A lot of arthouse movies are boring. Some are boring because they’re pretentious. Some are boring because they’re too long. Some seem to lack any point in favour of existing altogether. No one talks about this, of course. It’s like Nicole Kidman’s use of botox; the single-expression elephant in the room. Take Persepolis. It’s boring. The comics were good. The movie… Not so much. Is any notable critic going to say this? Did any notable critic admit Blackboards (iterant teachers, Iran/Iraq border, SUFFERING) made them lose the will to live? No. Only a philistine would say an arthouse movie was boring… Well, bugger it. I’m a philistine. Persepolis sucks.
Samuel Johnson once said that: “Every man thinks meanly of himself for not having been a soldier.” That was the 18th century view. In 2008, every man thinks meanly of himself for not having been a cop. Maybe it’s the word “cop” that does it. “Cop”, from the Latin capere, meaning to “to capture”. Ah, the hell with etymology. “Cop” sounds cool. It sounds like a profession for drunks and brawlers, and all the other guys men want to be. Men want to be cops the way women want to be Kate Moss; because cops/Moss don’t take shit from anyone. When Keanu Reeves dons a badge in Street Kings, he isn’t a real cop anymore than I am; he’s a fashion spread.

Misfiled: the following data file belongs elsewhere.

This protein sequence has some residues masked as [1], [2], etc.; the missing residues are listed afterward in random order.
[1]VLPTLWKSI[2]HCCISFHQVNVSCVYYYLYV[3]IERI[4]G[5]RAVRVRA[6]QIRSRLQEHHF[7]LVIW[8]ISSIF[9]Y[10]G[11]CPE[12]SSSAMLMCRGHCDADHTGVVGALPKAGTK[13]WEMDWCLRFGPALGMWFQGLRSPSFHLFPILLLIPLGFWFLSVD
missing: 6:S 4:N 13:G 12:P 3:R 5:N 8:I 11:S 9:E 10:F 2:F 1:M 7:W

Some movies are like watching the Hindenburg burn. I’m not talking about movies you expect to be bad (remakes, sequels, anything with a colon in the title), but about movies you had hopes for which sadden you (like Bonfire of the Vanities, the last twenty or so Woody Allen movies, everything Sam Mendes has made). Southland Tales is terrible. It is not good but for… anything, nor is it bad save for [insert what you like]. It is a mistake that could only be made in movies; the end result of an onslaught of sycophancy that must have been mind-bending to behold. Seriously – to those on set – was Richard Kelly drunk when he made this? Or is he just stupid?
Movies romanticise everything, but nothing more than childhood. Setting aside the heavily dimpled phenomenon of children in most Hollywood movies, even movies about child-murderers (I’m thinking Lynne Ramsay’s Ratcatcher) make childhood out to be ecstatic. Something about that goldfish-brained tribe of ankle-biters seems to entrance film-makers. Perhaps because kids, like directors, think the world revolves around them. Perhaps because kids, like movie heroes, define themselves by action. Whatever the case, Son of Rambow (the latest movie to equate childhood with bliss), is an unabashed love letter to the tender age where imagination rules.